Carson City - April 01, 2020
Nevada’s Aging and Disability Services Division (ADSD) today announced it is launching a website to offer a single point of entry where elders and caregivers can request help in specific areas of need.
The Nevada COVID-19 Aging Network (Nevada CAN) website will support Nevadans as they “Stay Home For Nevada” as directed by Governor Steve Sisolak to slow the spread of COVID-19.
The site is available through Nevada 2-1-1 at https://www.nevada211.org/seniors-covid19-resources/
ADSD partnered with the University of Nevada, Reno School of Medicine (UNR Med) Sanford Center for Aging (SCA), UNR School of Community Health Sciences (CHS) Dementia Engagement, Nevada Senior Services and Nevada 2-1-1, to plan and implement this comprehensive and coordinated approach to meet the needs of the potentially hundreds-of-thousands of newly-isolated elders.
“Nevada’s seniors are among the most vulnerable right now, and ensuring they have a way to get critical help is more important than ever,” Governor Steve Sisolak said. “Whether it’s food, medicine, health assessments or just social interaction, these residents, especially those that are homebound, are in extra need of assistance right now as we take steps to slow the spread of this virus and protect Nevadans of all ages.”
"This resource will allow us to connect early with Nevada’s seniors to ensure those that are homebound have access to the support they need. Kudos to our partners statewide for prioritizing this effort,” said Richard Whitley, Director of the Department of Health and Human Services.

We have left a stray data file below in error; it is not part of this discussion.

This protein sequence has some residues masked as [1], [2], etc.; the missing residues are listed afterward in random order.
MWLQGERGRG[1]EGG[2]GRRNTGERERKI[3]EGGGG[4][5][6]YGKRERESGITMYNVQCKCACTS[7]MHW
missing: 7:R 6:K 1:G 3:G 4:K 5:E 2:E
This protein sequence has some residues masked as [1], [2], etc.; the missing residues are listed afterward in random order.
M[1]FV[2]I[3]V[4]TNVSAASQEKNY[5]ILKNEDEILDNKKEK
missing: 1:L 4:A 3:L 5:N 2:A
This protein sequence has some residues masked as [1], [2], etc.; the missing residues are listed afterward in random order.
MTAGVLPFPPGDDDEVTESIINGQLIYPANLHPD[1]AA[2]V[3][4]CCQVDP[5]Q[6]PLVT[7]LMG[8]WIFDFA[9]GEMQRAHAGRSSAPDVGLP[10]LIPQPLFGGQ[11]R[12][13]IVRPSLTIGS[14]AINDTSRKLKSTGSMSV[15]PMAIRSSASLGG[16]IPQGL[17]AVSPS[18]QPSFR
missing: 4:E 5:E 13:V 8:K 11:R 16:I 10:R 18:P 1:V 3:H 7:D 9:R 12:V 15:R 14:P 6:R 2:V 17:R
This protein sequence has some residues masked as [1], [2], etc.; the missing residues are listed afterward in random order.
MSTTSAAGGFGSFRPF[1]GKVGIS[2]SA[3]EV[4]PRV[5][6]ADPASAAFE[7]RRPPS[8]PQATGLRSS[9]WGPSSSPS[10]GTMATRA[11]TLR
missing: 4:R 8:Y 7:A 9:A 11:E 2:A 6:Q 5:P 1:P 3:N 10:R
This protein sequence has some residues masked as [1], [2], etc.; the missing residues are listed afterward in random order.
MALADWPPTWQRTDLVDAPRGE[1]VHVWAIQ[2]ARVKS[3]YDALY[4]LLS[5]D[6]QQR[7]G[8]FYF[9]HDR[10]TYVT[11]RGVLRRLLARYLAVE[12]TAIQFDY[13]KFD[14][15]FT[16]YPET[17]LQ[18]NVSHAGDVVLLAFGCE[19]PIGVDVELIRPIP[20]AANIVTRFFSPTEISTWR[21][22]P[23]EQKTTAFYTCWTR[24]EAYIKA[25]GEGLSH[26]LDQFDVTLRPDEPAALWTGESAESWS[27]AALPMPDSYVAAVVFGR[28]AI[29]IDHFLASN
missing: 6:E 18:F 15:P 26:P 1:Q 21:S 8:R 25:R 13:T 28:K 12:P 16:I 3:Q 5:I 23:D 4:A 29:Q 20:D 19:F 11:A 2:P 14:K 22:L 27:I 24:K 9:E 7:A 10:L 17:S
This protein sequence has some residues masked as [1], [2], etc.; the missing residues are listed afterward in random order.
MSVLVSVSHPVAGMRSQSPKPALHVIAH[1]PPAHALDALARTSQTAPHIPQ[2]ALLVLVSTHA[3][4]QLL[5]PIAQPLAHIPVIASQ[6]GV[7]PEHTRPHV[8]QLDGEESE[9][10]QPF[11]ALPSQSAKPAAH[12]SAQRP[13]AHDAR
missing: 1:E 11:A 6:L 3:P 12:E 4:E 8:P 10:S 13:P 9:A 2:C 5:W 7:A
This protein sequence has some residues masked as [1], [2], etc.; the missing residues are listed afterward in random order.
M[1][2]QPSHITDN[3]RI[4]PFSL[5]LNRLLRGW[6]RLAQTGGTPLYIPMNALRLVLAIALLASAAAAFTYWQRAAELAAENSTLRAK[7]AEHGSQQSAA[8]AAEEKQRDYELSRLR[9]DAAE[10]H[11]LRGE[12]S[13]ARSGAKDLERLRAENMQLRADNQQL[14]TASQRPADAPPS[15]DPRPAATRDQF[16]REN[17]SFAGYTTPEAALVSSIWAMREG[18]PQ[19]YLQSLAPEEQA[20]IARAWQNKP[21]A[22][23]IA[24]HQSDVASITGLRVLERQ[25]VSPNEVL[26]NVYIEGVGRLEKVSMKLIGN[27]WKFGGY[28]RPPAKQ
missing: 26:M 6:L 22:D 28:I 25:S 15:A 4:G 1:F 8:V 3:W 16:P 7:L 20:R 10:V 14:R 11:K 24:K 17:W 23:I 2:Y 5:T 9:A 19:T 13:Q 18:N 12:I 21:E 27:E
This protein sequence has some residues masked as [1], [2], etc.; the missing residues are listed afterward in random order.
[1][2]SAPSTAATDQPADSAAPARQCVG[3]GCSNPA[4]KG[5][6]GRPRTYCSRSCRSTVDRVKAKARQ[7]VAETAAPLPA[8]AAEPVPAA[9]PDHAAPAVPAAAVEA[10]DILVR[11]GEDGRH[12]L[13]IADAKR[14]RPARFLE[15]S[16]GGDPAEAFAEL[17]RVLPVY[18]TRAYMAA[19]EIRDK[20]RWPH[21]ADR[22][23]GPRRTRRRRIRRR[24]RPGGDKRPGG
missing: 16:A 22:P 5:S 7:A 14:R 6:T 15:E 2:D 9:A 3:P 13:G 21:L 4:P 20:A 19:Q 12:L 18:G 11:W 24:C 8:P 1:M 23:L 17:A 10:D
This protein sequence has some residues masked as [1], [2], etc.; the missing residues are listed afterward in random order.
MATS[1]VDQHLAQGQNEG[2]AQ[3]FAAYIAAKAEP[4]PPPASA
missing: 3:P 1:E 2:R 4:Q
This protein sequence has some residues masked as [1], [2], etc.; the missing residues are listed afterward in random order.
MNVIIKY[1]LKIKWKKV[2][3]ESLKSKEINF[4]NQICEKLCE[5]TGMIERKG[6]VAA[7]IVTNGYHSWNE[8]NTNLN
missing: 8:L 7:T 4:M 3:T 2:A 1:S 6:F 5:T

The statewide, coordinated approach at the heart of Nevada CAN is focused on ensuring the needs of all elders are met during self-isolation in three priority areas:
• Essentials for Daily Living - access to food and prescription medications
• Telehealth Services – geriatric assessments, psychiatry, primary care and other clinical services as available
• Social Support Services – Offering connection to education, wellness and social engagement through remote technologies including one to one, group peer support and volunteer opportunities.
In addition, the website will provide support to the aging provider network, offering timely information, policy and funding guidance, and supporting opportunities for collaboration and coordination across the state.
“We created this platform to support collaboration and coordination, not to duplicate any efforts already being made by the thousands of hard-working community partners and volunteer organizations” said Dena Schmidt, Administrator, Aging and Disability Services Division.
The Nevada CAN goal is to mobilize all available resources and ensure that every elder Nevadan has access to medical, social and daily essentials in their home, which will reduce COVID-19 exposure and impact. Requests for help will be sent to Aging and Disability Services staff who will route the requests to the appropriate community partner, state program, county program or action team.
As a public health gerontologist who has dedicated his career to supporting elder health and well-being, Peter Reed, PhD, MPH, Director, Sanford Center for Aging at UNR School of Medicine, stated, “I find the COVID-19 crisis absolutely stunning, as it is by far the biggest challenge ever faced by the state- and nation-wide network of aging services professionals. While people clearly recognize the public health, health care and financial crises underway, we need to also realize that there is an important aging services crisis unfolding in communities across our state with the potential for very serious consequences for Nevada’s older citizens.”